Rolls Royce prosecuted for man’s permanent injury

Rolls Royce has been prosecuted by the Health and Safety Executive (HSE) after an employee was diagnosed with a permanent injury which has left him with nerve damage.

The HSE prosecuted Rolls Royce after Allan Thornewill, from Derby, developed bilateral carpal tunnel syndrome following exposure to high levels of vibration at the firm’s premises in Derby.

Mr Thornewill operated wet blasting cabinets, which are used to clean turbine blades cast at the Derby premises, for up to nine hours a day. He had to hold the blades in his hands as they were blasted with water under pressure. This exposed Mr Thornewill to high levels of hand arm vibration (HAV).

Derby Crown Court was told that after Mr Thornewill developed pins and needles and then numbness and pain, he reported the symptoms to his line manager and then sought treatment from his GP.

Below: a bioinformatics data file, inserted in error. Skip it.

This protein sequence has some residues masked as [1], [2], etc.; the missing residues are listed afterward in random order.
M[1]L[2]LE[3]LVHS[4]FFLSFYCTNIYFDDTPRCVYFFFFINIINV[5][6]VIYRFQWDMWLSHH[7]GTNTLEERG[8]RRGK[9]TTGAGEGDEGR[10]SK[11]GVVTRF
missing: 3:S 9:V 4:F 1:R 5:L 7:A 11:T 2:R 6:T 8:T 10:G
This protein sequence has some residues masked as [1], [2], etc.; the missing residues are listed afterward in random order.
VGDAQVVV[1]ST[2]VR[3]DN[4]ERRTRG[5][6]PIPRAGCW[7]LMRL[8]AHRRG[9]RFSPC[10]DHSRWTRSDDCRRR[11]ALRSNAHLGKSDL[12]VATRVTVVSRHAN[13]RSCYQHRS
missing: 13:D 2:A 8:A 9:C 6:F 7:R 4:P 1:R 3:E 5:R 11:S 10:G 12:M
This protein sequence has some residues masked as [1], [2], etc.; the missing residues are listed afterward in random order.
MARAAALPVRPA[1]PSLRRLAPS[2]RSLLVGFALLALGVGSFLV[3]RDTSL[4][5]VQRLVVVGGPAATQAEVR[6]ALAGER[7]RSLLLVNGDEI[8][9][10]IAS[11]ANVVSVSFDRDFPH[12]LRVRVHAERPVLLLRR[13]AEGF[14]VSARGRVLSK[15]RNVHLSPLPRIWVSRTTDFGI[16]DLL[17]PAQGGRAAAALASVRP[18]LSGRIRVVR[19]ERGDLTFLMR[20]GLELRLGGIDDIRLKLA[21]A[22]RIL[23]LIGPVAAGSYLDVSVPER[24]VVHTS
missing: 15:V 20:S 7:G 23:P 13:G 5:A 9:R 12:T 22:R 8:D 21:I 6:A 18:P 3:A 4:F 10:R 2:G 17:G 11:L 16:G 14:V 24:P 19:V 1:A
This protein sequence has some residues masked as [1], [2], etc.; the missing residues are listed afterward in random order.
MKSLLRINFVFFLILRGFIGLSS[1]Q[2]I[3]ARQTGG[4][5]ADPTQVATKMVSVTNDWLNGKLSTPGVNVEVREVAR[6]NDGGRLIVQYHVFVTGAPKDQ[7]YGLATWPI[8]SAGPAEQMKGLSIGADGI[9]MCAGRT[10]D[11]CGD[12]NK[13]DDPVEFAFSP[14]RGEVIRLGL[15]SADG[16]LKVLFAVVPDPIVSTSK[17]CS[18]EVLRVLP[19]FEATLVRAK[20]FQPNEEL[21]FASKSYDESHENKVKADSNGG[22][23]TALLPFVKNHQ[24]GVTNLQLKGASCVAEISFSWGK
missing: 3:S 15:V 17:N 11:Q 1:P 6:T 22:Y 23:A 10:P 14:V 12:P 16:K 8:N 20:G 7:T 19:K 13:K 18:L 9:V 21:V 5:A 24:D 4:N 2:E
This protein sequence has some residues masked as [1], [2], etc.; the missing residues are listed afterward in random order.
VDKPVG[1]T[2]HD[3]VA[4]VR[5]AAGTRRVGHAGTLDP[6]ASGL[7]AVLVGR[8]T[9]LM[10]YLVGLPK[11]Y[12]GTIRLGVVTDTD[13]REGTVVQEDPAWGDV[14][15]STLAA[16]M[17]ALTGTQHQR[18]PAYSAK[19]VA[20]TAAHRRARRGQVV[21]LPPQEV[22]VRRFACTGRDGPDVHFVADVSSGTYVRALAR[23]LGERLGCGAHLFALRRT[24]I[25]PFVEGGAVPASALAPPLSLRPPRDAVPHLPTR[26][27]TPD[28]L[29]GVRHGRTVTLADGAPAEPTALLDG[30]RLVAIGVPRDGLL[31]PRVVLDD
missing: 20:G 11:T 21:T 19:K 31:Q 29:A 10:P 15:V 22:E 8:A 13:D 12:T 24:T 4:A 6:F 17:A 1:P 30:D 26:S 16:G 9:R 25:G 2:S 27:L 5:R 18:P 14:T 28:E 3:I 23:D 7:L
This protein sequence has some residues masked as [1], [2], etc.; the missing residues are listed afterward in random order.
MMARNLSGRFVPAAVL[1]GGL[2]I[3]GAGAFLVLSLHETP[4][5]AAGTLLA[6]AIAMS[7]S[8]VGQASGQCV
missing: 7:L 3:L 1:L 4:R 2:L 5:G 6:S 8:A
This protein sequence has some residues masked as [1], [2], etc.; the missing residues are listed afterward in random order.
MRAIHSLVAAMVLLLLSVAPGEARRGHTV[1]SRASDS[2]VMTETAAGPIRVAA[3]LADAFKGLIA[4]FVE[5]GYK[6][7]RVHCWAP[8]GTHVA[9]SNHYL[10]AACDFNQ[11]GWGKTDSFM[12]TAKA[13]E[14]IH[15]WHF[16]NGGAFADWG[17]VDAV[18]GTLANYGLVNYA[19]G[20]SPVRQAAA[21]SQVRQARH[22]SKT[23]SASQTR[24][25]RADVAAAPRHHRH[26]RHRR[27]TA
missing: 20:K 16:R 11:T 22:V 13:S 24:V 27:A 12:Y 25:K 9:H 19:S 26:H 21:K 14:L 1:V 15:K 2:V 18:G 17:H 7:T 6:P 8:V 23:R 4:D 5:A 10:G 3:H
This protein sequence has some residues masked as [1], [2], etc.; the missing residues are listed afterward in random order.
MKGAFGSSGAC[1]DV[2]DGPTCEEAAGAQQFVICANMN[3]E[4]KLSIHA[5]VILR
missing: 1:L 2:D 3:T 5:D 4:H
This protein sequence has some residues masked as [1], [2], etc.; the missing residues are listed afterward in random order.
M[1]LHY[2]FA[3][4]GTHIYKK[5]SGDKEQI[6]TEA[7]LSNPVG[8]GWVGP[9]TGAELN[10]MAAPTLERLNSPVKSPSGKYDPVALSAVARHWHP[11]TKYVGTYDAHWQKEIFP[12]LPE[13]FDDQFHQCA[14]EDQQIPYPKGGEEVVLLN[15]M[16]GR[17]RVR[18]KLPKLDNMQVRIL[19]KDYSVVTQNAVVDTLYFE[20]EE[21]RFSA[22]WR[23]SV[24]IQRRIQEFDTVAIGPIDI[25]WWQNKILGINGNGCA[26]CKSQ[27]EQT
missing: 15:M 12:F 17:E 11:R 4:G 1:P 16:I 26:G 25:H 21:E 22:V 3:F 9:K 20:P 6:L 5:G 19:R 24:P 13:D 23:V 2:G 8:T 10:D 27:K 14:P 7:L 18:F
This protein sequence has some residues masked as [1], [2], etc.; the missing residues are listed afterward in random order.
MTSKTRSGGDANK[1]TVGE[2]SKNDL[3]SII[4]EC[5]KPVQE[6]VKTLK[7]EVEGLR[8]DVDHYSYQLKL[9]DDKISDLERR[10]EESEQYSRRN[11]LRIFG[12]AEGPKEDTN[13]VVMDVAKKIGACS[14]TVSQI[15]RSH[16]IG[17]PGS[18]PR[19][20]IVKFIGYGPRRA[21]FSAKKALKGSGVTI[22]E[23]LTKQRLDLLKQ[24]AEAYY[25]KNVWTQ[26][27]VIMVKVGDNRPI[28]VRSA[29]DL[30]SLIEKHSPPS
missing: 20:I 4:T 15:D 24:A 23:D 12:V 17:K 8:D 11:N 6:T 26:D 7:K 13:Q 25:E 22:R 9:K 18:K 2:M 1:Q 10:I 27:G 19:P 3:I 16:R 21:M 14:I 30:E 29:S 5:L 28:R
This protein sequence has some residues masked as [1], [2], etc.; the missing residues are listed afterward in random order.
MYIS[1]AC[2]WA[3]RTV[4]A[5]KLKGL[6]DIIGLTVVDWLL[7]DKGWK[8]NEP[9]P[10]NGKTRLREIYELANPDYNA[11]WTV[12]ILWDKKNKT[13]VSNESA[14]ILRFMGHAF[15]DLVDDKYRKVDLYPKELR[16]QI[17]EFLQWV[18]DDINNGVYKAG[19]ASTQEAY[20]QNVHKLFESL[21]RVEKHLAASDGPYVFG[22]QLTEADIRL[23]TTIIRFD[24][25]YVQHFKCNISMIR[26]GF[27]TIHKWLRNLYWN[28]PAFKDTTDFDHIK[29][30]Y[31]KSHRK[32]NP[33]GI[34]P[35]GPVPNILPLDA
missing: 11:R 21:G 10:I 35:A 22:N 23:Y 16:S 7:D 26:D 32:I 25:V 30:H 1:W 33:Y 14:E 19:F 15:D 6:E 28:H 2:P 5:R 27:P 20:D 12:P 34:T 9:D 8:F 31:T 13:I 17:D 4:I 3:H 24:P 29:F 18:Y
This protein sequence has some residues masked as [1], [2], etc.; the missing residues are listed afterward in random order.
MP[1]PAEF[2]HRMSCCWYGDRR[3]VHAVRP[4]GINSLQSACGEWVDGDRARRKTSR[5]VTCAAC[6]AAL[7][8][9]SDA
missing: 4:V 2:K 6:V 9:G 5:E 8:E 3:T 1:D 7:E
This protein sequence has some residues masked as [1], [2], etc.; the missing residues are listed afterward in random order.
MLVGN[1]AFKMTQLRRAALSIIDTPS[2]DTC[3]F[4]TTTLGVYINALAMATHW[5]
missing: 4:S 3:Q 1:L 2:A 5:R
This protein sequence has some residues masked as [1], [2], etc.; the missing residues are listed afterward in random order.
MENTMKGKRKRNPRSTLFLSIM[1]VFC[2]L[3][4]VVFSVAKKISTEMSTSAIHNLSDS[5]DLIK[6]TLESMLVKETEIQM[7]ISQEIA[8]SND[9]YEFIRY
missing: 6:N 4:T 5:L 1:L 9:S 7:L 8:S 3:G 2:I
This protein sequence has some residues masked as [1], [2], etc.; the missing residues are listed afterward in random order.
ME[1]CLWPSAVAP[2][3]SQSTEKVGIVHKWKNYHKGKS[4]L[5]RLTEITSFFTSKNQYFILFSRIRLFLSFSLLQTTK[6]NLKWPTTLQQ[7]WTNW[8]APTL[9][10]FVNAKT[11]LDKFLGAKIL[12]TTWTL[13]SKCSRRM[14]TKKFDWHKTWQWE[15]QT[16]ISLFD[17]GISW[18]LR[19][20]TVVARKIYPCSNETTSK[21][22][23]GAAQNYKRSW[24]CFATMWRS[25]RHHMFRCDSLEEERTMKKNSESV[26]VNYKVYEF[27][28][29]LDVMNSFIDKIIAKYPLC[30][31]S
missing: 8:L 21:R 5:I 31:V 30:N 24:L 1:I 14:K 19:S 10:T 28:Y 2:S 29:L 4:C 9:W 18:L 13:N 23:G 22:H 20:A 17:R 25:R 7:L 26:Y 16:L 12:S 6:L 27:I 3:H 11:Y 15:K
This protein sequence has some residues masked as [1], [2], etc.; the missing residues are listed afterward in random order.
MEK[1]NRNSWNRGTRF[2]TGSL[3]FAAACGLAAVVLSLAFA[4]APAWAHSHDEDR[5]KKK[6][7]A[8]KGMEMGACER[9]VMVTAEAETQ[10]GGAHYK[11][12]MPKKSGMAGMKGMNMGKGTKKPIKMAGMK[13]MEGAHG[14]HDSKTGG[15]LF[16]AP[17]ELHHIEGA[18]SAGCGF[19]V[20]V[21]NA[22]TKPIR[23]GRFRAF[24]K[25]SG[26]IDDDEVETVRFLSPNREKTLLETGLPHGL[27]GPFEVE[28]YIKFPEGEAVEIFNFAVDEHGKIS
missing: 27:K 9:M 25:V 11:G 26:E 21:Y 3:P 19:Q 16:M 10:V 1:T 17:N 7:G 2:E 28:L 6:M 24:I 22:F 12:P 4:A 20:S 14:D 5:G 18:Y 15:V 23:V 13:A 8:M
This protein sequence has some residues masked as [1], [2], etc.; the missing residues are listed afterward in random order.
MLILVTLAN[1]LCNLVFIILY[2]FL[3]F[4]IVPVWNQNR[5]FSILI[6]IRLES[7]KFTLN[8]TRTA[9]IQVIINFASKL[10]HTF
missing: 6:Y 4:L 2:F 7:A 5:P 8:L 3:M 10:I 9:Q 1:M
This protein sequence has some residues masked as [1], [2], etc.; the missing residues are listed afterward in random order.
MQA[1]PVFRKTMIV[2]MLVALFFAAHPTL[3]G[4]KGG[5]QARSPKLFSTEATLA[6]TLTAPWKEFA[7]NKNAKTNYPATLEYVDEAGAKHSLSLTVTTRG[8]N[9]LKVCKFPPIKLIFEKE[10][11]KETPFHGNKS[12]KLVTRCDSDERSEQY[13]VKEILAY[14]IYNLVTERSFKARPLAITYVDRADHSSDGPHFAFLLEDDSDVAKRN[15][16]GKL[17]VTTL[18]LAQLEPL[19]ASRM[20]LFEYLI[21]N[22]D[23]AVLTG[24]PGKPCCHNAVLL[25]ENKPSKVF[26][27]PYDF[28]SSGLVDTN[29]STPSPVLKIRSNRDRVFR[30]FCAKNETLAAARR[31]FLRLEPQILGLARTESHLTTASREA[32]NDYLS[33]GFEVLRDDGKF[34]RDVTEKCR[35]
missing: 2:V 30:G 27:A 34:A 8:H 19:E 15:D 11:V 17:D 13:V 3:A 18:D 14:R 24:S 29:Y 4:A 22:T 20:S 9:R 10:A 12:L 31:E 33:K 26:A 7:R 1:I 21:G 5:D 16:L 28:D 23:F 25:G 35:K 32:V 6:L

In September 2009, he was diagnosed with carpal tunnel syndrome and was unable to work for around four months.

Mr Thornewill has had to have four operations on his hands and still suffers dexterity problems in his right hand and weakness in both of his wrists.

The HSE investigation found that Rolls Royce plc did not properly assess the vibration risks faced by workers using the wet blasting cabinets and no suitable control measures were in place, such as limiting exposure or providing alternatives.

Mr Thornewill received no pre-employment screening and was not included in the company’s health surveillance list.

He has since returned to work, but in a different role. In 2012, Rolls Royce installed an automated system to replace the use of Vapormatt cabinets.

Vicki Wright, expert personal injury lawyer at Swain & Co says, “Hand Arm Vibration Syndrome and carpal tunnel syndrome linked to vibration exposure are entirely preventable. I understand that once the injury occurs, it is irreversible.”

“Companies have to properly assess the level of vibration exposure and limit the amount of time that workers are exposed to it.”

Almost two million people in the UK work in conditions were they are at risk of developing vibration related ill health, so it is essential that firms protect their employees.